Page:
By Christopher Schmitt, Guest Webmaster
Dear Help Desk,
I use drop-down menus for navigation on my framed site, as they let users hop around my site's content. How can I include forward and back buttons in addition to the drop-down menu for people who want to surf the site linearly?
Drop-down menus are an excellent way to provide a supplemental means of navigation. Their effectiveness is also their downfall. How so? Drop-down menus provide a way for users to hop from section to section of a Web site. Granted, if you provide the list in the drop-down menu in a linear fashion, a user might actually go through your entire site. But in reality, users get bored or distracted easily thanks to our ever-shrinking attention spans.
To help a user fully explore your content, you can provide Next and Back buttons as well as the drop-down menu. The script in
Listing 1 should help you do this.
First, the makeArray object is really for older Web browsers that don't support true arrays. You should modify the items in the pages and urls arrays to match the titles and URLs of actual pages on your site.
Next, the script sets up the variable for the page number. The page number changes as a user interacts with the drop-down menu, Next button, or Back button. The page number is initially set to 0, because we are assuming the user will be arriving at the entry point for navigation. If the page is in a different place in the order, change the value accordingly.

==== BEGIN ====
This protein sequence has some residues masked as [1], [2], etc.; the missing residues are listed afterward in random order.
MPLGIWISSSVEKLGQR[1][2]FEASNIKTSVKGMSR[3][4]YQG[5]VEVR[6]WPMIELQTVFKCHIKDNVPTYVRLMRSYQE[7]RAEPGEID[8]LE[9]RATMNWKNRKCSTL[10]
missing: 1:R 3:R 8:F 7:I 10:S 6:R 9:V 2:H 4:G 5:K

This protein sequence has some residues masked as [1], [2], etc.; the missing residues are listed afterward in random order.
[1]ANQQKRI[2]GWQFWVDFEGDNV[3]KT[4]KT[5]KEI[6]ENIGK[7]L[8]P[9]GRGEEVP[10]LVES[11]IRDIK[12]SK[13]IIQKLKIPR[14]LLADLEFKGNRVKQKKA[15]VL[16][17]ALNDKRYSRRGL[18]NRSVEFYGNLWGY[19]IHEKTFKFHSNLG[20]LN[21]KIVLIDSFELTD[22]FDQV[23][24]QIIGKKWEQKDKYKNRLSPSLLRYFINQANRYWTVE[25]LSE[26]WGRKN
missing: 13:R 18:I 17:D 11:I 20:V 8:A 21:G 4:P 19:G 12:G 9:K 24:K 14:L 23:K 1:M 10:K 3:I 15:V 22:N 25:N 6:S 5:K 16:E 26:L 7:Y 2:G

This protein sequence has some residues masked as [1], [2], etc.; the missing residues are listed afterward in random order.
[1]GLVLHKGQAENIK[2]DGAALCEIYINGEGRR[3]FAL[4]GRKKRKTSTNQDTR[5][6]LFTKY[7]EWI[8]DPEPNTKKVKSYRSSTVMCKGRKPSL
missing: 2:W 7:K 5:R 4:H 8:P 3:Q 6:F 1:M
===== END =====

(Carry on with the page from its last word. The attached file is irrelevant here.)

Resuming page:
Most of the magic takes place in the uberNav function. Here, the script redirects the user to a given Web page depending on whether he or she pressed the Next button or the Back button, or used the drop-down menu.
If the Back button was pressed, the function will first check to see if the page value is greater than zero. If it is, then it will decrease the value by one and load the correct page into the content frame and refresh the drop-down menu with the correct text.
For the Next button, the script ensures that the page value isn't greater than the number of pages listed in the array. If this condition is satisfied, the correct page is loaded into the frame and the drop-down menu is refreshed with the correct text.
The last part of the function handles the drop-down menu. Because the drop-down menu already contains a limited number of options, the code doesn't need to check whether a user has selected an invalid page (one that's not listed in the array). The script simply pulls the value of the currently selected page from the drop-down menu and tells the browser to load that page.
In the BODY of your HTML document, insert the snippets of code from
Example 1 where you want the navigation to appear in your page.
Then, insert this code in your document to create simple Back and Next buttons:
That's the basic code. For extra credit, replace the text links with images and add rollovers to the Next and Back links.
Name That Page
Dear Help Desk,
How can I streamline the navigation-building process for my site? On my site, when a user views a given page, the navigation link to that page is "turned off." Because we update, add, and delete pages frequently, I find myself spending hours reworking the navigation.